Wednesday, June 9, 2010

15 Over

The Yankees are 15 games over .500 on June 9th. It feels like it's been at least a few years since they were this far over .500 this early in the season. Just three years ago they were a game under .500 at the All-Star Break, before having to go nuts in the second half to make the playoffs.

This has me thinking though, why we put so much emphasis on record being a reflection of the way teams are playing in baseball. In other sports we heavily factor scheduling. If an NFL or college football team has a vicious 5 weeks and goes 2-3 it's not the end of the world. If an NBA or college basketball team has a tough 10 games and goes 4-6 we're generally okay with that. While we might be fine with either of those records in baseball too, the proportional equivalent is 8-12 across 20 games, which we would likely be not so fine with. Each example is .400 ball, but only one would be viewed as truly poor against a tough schedule. At least in my opinion.

This doesn't make a lot of sense. Baseball is no different than the other sports in that you are supposed to play better against the worse teams and you aren't likely to play as well against the good teams. It's just that you aren't expected to beat the bad teams every single game. Just 2 out of 3 or better.

To bring this back to the Yankees, it seems like in years past they had very tough schedules the first half and easier schedules the second half. While they undoubtedly weren't at their best early and played better later in the year, and while the schedule didn't have everything to do with it, I think it had a big impact both ways. I'm sure most remember the same 2007 season I referenced above, where the Yankees had something like 75% of their games over a 40 something game stretch against teams under .500, which is a big reason why they made the playoffs despite being a game under at the break. Chances are if the schedule was that easy for that long late, it was probably tough for a long time early, which probably contributed to their record. You get my point.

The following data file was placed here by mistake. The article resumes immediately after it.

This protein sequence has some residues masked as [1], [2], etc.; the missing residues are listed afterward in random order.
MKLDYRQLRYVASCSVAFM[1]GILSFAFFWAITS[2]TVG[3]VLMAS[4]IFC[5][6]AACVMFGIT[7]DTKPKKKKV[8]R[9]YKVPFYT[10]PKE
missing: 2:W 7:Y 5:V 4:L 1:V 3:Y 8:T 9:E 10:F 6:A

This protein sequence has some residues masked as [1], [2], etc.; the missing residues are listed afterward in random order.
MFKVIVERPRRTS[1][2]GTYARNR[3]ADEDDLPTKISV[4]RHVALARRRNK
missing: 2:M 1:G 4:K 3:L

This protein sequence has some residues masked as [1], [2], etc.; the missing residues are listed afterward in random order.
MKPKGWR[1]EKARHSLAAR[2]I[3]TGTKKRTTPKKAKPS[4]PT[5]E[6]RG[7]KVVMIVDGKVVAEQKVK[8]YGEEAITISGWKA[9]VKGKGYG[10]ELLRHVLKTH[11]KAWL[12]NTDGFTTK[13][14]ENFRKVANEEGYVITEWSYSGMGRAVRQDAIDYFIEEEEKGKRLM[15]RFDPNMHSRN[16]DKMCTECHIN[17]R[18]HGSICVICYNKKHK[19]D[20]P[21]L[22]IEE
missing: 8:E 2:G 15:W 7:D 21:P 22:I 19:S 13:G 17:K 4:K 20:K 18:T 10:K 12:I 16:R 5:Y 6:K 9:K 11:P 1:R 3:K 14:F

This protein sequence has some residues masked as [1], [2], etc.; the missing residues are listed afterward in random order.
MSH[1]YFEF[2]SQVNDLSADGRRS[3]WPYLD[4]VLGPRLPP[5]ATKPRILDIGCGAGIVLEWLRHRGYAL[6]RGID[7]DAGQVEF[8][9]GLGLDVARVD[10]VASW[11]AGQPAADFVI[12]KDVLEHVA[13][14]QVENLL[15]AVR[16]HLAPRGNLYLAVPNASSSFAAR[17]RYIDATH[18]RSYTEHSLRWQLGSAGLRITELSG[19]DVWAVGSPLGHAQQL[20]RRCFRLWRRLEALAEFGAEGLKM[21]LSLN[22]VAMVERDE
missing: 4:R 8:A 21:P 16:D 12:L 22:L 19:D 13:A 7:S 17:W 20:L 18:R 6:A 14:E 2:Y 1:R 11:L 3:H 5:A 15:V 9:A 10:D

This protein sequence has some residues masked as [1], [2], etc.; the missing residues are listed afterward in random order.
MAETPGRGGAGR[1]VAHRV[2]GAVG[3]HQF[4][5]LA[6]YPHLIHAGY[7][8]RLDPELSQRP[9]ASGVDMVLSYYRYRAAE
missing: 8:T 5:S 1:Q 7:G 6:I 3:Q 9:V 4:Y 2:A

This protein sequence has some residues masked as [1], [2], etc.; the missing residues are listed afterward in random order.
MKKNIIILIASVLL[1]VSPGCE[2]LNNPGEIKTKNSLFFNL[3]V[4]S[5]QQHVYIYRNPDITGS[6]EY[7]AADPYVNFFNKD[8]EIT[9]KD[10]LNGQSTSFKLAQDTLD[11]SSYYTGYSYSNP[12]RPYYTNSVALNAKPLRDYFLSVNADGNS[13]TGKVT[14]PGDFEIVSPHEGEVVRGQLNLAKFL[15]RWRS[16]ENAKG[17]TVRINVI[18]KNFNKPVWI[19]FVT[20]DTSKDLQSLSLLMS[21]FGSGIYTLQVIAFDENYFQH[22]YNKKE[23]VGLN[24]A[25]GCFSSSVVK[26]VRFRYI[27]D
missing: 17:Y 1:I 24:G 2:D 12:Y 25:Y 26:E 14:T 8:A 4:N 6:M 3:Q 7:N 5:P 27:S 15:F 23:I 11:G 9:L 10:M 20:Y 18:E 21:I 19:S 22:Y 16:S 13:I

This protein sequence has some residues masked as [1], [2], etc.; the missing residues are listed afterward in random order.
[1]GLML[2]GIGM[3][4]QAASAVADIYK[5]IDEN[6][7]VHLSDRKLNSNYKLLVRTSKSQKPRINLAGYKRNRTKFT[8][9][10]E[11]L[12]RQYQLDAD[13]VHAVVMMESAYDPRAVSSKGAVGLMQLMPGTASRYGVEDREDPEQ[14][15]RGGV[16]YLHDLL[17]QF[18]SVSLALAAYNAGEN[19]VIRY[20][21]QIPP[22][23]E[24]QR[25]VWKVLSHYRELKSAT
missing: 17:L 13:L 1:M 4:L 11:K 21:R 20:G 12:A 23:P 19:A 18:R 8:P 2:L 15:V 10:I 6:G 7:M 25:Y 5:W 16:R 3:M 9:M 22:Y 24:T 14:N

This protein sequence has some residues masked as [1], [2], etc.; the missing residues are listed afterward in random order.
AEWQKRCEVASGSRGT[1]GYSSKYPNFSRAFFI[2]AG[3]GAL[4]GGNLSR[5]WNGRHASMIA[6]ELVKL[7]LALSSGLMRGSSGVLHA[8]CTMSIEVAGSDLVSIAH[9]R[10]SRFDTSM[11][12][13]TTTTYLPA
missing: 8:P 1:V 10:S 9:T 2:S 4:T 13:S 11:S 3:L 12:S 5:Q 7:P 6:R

This year the Yankees schedule is much more balanced. With almost perfect consistency (meaning no mixing and matching of good and bad teams) the Yankees season thus far has been completely composed of four big cycles. Tough opening, then an easy stretch, then another tough stretch, and now the easy stretch they are in right now. Which is why it's good to see them at this many games over against that schedule, because the schedule the rest of the way should be about as tough as it has been thus far. Maybe a little tougher, but I may only be saying that because of how favorable the schedule has been for over two weeks now.

Further, it has been nice to see the Yankees play with good balance for the most part. Of their 37 wins, their starters have gotten 31 of them (not including Vazquez's relief win) which is incredible. The starters have a combined 3.67 ERA despite Vazquez's April, tied for 5th best in the game. The offense is first in baseball in runs at 326, and is also first in AVG, OBP, and OPS. The bullpen has been very middle of the pack with a 4.35 ERA (19th in the game) and a 67% save percentage (tied for 16th in baseball) neither of which are great but neither of which are not serviceable, especially considering (1) the strength of the rotation and offense and (2) the fact that they have Mariano Rivera at the very back of that bullpen, which is what matters most for their bullpen. He can and does cover up a lot of things. If there is one area of need right now, however, this is it, although the pen has been a lot better lately.

They have also been doing what they are supposed to do against the easier parts of their schedule. After hitting their first legitimate rough patch of the year losing 5 of 6 to the Red Sox, Rays, and Mets, the Yankees have won 11 of their last 15 including a series against the Twins on the road. It would be nice to continue that tomorrow against the Orioles and over the weekend against the Astros, before a stretch of the schedule, including two west coast trips in three weeks, leads them into the All-Star Break. If they could build further upon 15 over at that time, they'd have to be pretty happy with where they would be.


the gm at work said...

1. Thanks for your Strasburg commentary and insight on the blog yesterday. Judging by your text messages, I know you were apathetic about it and therefore am not surprised or disappointed by the fact that you didn't even say a word about it.

2. A larger sample size is why there is less emphasis on an equal part of the season (basically 1/8). That and the fact that much more often a bad team can beat a good team two out of three times in baseball than in other sports. Sometimes the Orioles sweep the Red Sox.

3. There has been more emphasis on strength of schedule as of late, probably when the universal (justified) whining about interleague play started. I mean, in 2007 we talked about a 29-game stretch against the gutter sluts of the American League that would have to go very well for the Yankees to revive their season. Well, that 29-game stretch was the turning point of the season. Anyone who's been reading this publication long enough knows that we've emphasized strength of schedule far more than most.

Enjoy yo day.

Anonymous said...